As well as a detailed action plan, the document explains how public rights of way and access routes fit in with other important strategies such as the local transport plan, growth strategies, the healthy lifestyle agenda and agri-environment schemes.
The Northamptonshire Strategic Traffic Model is our tool for testing major transport and development proposals.
It is a full 4-stage transport model covering:
- trip generation
- mode choice
- trip distribution
The demand model (trip generation/mode choice/trip distribution) and the public transport model are created using EMME3 software. The highway model is created using a suite of software called SATURN (Simulation and Assignment of Traffic to Urban Road Networks) originally developed by the University of Leeds and since marketed and developed in association with Atkins.
- is created in accordance with guidance issued by the Department for Transport
- covers the whole of the county, with an increasingly less detailed coverage beyond the county borders
The basis of the model is a combination of Roadside Interview Surveys (being replaced in the current model update by mobile phone data) and traffic and bus or rail passenger counts. As the survey information cannot represent all trips, data from the census and National Travel Survey is used to infill the missing trips, so that the model should represent all trips beyond very short journeys in Northamptonshire. This model is known as the ‘base year’ model.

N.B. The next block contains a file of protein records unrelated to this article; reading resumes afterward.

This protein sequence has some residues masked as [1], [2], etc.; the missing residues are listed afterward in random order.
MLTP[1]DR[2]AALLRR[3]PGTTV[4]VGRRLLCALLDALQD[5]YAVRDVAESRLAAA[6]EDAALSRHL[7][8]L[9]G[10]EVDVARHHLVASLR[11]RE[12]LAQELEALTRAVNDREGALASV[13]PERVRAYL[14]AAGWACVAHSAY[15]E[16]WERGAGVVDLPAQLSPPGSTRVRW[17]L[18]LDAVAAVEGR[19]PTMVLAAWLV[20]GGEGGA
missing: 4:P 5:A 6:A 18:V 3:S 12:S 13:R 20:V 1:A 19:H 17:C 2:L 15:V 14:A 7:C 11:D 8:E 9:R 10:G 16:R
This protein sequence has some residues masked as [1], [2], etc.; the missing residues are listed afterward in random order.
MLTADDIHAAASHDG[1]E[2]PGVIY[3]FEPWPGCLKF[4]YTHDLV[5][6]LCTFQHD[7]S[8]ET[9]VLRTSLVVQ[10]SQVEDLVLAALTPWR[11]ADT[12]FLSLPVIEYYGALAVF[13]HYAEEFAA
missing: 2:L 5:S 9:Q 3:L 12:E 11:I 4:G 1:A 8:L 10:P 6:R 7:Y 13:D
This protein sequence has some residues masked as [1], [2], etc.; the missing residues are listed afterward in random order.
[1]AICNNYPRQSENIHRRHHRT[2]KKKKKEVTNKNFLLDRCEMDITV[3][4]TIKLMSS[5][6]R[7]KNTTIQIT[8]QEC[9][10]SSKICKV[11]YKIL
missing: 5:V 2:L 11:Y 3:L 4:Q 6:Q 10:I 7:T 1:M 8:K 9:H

These trips are represented in the model in a matrix of movements between zones. The zones vary from quite small areas near town centres to some very large areas well away from the county.
The public transport model represents the various bus and rail routes which exist in the county, together with information on their frequency.
The highway model has a simplified computer model of the county’s road network, and of key routes to destinations further afield. The network does not include every single residential or minor rural road, but is sufficiently detailed for trip patterns to be modelled.
Each link in the network has a length and a free-flow speed, together with an equation by which speed reduces as traffic flow increases. In addition, in the more detailed areas of model coverage there are simplified junction models of the roundabout, traffic signals or give-way as appropriate to allow the delay at those junctions to be modelled.